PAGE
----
By T.M. Clark
Copy courtesy of Harper Collins
Dr Lily Winters, Research Consultant with the World Health Organisation and her musician husband Quintin find their comfortable lives in Queensland, Australia uprooted. The WHO need them in South Africa, immediately.
Dr Winters has been called in to replace a former colleague Dr Ian Hawthorne to investigate and treat the increasing number of thinnings disease (HIV) patients, and to find an explanation for the apparent clusters of patients with HIV and meningitis. Why are there clusters, how are their cases related and how can they be successfully treated and the spread of this disease contained?
Dr Hawthorn was murdered. Noone knows exactly why, although suspicion abounds as he had been cultivating traditional medicine plants from the region and making medicinal oils for his patients. This is an illegal practice but one he is willing to be a part of for the welfare of his patients. Dr Hawthorne has also been collaborating with a Kalahari medicine man and policeman to write a book about traditional medicines to ensure their knowledge is saved for future generations.
So why was he murdered? Dr Hawthorn was not a likable man and could be callous and abrasive towards others, but his intentions were to help his community survive and to record all that he had learned about traditional medicines.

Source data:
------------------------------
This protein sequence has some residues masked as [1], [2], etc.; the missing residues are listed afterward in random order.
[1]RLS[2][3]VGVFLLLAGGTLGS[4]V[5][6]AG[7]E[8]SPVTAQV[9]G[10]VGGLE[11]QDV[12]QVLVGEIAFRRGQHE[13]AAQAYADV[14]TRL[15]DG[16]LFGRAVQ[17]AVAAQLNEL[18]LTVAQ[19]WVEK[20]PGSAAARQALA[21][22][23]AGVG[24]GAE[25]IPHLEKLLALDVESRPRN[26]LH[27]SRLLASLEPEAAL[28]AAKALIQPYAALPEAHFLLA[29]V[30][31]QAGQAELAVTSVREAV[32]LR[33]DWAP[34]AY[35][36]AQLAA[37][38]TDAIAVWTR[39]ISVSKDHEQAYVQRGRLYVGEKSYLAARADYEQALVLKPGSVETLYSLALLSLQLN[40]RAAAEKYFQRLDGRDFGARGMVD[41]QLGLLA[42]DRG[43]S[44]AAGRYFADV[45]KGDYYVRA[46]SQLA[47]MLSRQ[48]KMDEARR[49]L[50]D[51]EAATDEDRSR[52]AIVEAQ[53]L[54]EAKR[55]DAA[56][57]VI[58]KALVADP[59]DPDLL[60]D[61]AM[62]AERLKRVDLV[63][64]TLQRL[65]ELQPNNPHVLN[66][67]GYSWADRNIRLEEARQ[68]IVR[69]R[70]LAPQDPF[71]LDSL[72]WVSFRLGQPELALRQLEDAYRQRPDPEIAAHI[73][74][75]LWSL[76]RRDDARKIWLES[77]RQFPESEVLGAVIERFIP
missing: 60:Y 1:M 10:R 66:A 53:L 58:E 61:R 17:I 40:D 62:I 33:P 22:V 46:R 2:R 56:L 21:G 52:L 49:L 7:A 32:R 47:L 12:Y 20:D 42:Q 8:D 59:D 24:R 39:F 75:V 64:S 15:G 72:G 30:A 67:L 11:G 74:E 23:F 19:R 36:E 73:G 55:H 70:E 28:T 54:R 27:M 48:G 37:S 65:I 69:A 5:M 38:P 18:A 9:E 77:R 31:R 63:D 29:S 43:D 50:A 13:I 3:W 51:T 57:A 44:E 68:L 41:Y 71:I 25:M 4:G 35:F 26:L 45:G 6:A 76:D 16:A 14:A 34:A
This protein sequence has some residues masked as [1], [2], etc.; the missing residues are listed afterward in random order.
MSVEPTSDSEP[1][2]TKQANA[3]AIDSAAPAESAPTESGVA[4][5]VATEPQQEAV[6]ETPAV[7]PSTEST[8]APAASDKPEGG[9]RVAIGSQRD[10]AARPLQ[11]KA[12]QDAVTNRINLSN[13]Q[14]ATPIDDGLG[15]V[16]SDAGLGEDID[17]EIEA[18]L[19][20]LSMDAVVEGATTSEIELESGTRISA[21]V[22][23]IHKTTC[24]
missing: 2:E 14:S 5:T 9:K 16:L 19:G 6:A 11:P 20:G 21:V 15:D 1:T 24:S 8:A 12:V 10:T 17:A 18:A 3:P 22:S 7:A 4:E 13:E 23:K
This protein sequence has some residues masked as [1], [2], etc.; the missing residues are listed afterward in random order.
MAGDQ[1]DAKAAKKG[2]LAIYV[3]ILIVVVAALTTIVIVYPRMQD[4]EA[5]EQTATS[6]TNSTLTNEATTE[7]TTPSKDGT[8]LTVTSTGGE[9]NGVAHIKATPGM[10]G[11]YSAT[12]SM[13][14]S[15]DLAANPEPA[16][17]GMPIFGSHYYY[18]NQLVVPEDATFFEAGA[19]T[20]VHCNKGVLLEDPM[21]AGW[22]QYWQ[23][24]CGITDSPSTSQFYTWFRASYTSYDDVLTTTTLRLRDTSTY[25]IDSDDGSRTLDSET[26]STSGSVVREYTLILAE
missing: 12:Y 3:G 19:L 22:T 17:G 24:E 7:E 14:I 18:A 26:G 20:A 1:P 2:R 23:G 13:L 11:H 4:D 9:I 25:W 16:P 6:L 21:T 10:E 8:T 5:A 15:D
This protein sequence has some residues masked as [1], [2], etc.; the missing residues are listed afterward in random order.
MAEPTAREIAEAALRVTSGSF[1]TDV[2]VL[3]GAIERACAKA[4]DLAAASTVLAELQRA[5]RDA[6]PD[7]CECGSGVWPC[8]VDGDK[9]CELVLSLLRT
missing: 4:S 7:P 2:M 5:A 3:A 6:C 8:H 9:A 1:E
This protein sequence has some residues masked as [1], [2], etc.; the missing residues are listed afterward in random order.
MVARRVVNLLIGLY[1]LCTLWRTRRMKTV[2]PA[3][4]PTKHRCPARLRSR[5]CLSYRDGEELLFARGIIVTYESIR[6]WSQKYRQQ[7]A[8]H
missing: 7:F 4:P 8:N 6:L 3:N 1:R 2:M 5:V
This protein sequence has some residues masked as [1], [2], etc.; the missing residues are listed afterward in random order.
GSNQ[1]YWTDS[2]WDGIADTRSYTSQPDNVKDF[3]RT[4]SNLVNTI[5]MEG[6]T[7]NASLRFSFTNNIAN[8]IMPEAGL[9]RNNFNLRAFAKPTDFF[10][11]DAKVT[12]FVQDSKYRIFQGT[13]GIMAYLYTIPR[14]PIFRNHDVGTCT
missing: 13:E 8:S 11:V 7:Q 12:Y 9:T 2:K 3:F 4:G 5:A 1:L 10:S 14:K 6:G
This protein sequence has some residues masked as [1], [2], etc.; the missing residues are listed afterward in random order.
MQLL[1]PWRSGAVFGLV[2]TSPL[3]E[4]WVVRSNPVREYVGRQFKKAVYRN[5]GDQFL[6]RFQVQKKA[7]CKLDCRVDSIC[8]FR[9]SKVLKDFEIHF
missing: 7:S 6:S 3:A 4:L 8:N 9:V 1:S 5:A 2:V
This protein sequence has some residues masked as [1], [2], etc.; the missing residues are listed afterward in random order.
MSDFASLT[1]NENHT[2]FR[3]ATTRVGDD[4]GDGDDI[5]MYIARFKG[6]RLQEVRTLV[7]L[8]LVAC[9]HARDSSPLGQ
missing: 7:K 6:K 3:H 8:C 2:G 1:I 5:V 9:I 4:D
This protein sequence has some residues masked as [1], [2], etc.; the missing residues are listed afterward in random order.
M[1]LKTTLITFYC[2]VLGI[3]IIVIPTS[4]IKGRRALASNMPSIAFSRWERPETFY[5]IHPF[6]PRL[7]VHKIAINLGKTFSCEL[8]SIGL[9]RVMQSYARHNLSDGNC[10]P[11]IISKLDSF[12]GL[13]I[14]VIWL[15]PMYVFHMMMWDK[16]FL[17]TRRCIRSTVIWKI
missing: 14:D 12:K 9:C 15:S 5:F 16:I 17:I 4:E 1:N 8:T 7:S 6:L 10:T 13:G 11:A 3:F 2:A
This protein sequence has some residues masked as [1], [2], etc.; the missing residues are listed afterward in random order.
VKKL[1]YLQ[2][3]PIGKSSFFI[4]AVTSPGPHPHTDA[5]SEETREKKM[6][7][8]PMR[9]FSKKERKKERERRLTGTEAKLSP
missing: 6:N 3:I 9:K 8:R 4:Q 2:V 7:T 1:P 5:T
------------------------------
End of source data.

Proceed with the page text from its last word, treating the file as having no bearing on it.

Lily and Quinton find themselves in a very uncomfortable situation. They have lived and worked in Africa years before, but this is different. They are living in Dr Hawthorne’s house with his loyal and trusted staff and are surrounded by a comprehensive security detail. However it isn’t long before Lily is the target of a vicious attack and it is made clear that whatever secrets resulted in Dr Hawthorne’s death, they are now threatening Lily and Quentin.
This is the first novel by T.M. Clark that I have had the privilege to read. I found this to be a great page turner, with a fast paced story-line and many twists and turns. It is clear that the author has done extensive research on the setting, characters and languages and this all helps the reader to imagine the characters.
I commend TM Clark for this novel and am very grateful to Harlequin Mira and Beauty & Lace Book Club for the opportunity to write this review; thank you.
A selection of our Beauty and Lace Club Members are reading Cry of the Firebird. You can read their comments below, or contribute to the discussion by leaving your own feedback.
Deb is a member of the Beauty and Lace Club.